But the Pentagon's leaders balked, fearing that the risks outweighed the rewards.

For more information please go to:


Subject: Congress passes "Freedom From Information Act"
WASHINGTON, DC--Calling the unregulated flow of information "the single greatest threat to the emotional comfort and well-being of the American people," Congress passed the long-discussed Freedom From Information Act Monday. The legislation--a response to widespread public demand to know less about the realities of the world around it--guarantees citizens protection from unpleasant information and imposes tough new restrictions on facts that federal authorities deem potentially damaging to the public's overall peace of mind.
"What good does it do people to know that, for example, migratory killer bees are due to arrive in Los Angeles this spring?" said Sen. Daniel Coats (R-IN), a key proponent of the bill. "I don't want to know that a majority of adult males have had more than one homosexual experience, do you? I also have no interest in knowing how widespread mercury poisoning is; the statistics on gun ownership among inner-city youths under the age of ten; and the number of Kazakhstani nuclear warheads currently unaccounted for. Each day, more and more disturbing information encroaches upon the comfortable, illusory worldviews our country's middle- and upper middle class citizens have constructed for themselves. It is up to this nation's elected officials to stem the tide."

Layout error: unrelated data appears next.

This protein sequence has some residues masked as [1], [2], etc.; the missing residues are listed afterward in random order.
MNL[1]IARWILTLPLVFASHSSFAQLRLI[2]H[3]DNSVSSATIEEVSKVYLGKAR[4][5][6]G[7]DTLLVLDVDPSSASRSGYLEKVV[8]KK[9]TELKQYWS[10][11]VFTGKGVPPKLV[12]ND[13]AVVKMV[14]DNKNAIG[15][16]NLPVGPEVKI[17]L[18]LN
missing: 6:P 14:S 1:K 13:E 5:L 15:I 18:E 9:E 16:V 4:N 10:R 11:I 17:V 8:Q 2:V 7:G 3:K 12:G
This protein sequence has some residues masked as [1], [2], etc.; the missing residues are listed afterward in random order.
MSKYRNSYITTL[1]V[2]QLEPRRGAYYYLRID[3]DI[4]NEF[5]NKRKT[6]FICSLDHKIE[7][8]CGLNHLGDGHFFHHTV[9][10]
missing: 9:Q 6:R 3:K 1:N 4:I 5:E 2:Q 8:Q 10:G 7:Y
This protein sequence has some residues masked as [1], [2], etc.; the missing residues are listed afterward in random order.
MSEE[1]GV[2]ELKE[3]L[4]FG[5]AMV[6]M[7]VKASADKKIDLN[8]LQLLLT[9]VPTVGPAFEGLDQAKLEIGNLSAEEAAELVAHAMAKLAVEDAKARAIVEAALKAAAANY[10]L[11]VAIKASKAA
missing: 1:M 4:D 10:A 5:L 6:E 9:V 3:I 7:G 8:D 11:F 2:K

Passage of the new legislative package is being greeted with widespread approval. "With all the problems and stress of modern life already taxing people's emotional resources to the limit, the last thing we need is a lot of depressing information dragging everybody down even more," said Greg Hill, an Edina, MN, lawyer and longtime advocate of federally imposed information limits. "People need to be shielded from the realities of the horrible world if they're to have any chance of getting through life in a pleasant manner."